Why study Russian -- or any other Slavic language?
There are a lot of good reasons for studying Slavic and East European languages. There is even a web site
entirely devoted to answering the
question. You should take a look at it in a moment. But the fact that
you are reading this already indicates that you are interested in, or
at least slightly intrigued by the idea of studying Russian, or another one of the Slavic languages we offer. So our question
to you is, Why not
study Russian (or Ukrainian, or Polish, or Czech, or Bosnian/Croatian/Serbian)?
Who could ever learn to read that crazy alphabet?
You can. Our students learn the entire Russian alphabet in the first
week of class and write and read it well by the end of the third week.
After all, about 18 of the letters should at least look familiar to
you already. Have a look. (And in case new alphabets aren't your thing, if you choose to study Polish or Czech, you can stick with the alphabet you already know!)
Anyway, Russian is too difficult. We
are not going to lie to you. The truth is that Russian takes longer
to learn than many other commonly taught languages. But it takes less
time than Japanese, Chinese, or Arabic, to take a few examples. You
don't need special abilities in order to learn Russian. People of average
language abilities learn Russian all the time. You can too.
Russian is impractical. On the contrary! A major in
Russian prepares you for many of the same things that a major in other
humanities disciplines does, and sometimes better. You learn to write
and express yourself well in more than one language. You gain a broader
perspective on American culture and your own history as well as specialized
knowlege of another culture, both of which are of inestimable value
in the current global economy. In fact, that's why Russian
in combination with another major can give you a real edge. Here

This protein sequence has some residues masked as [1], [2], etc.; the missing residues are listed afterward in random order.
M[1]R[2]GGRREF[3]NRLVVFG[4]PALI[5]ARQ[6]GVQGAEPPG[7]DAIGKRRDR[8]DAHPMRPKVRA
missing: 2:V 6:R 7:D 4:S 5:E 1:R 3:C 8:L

the prejudice that Russian is difficult plays in your favor. Russian
on your resume shows that you believe in your abilities, that you accept
challenges, that you are not afraid to go off the beaten path.
I can always study it later. Sure,
but Russian is not offered just everywhere, and who knows if you will
have the time later. Why not do it now?
At Columbia you have one of the top Slavic programs in the country at
your disposal. We are proud of our language program: our students learn
more of the language and learn it better than students at many other
universities. Sign up for Russian, and take a look at our undergraduate
programs. Perhaps you will find one that is right for you. And watch
for our annual open house for prospective majors and concentrators.
Knowing Russian will get you around in a number of beautiful and exciting places whose native languages are rarely taught in the West. (Like to climb? Visit the Caucasus Mountains [left], home to no fewer than 50 distinct languages in addition to Russian.)
The Slavic Department also offers excellent instruction in Czech, Polish, Serbian/ Croatian/ Bosnian, and Ukrainian, and a concentration in Slavic Literature and Culture. Each of these languages can open up a world of culture and opportunities for you. And once you learn one Slavic language, the second one comes easier -- they are all closely related.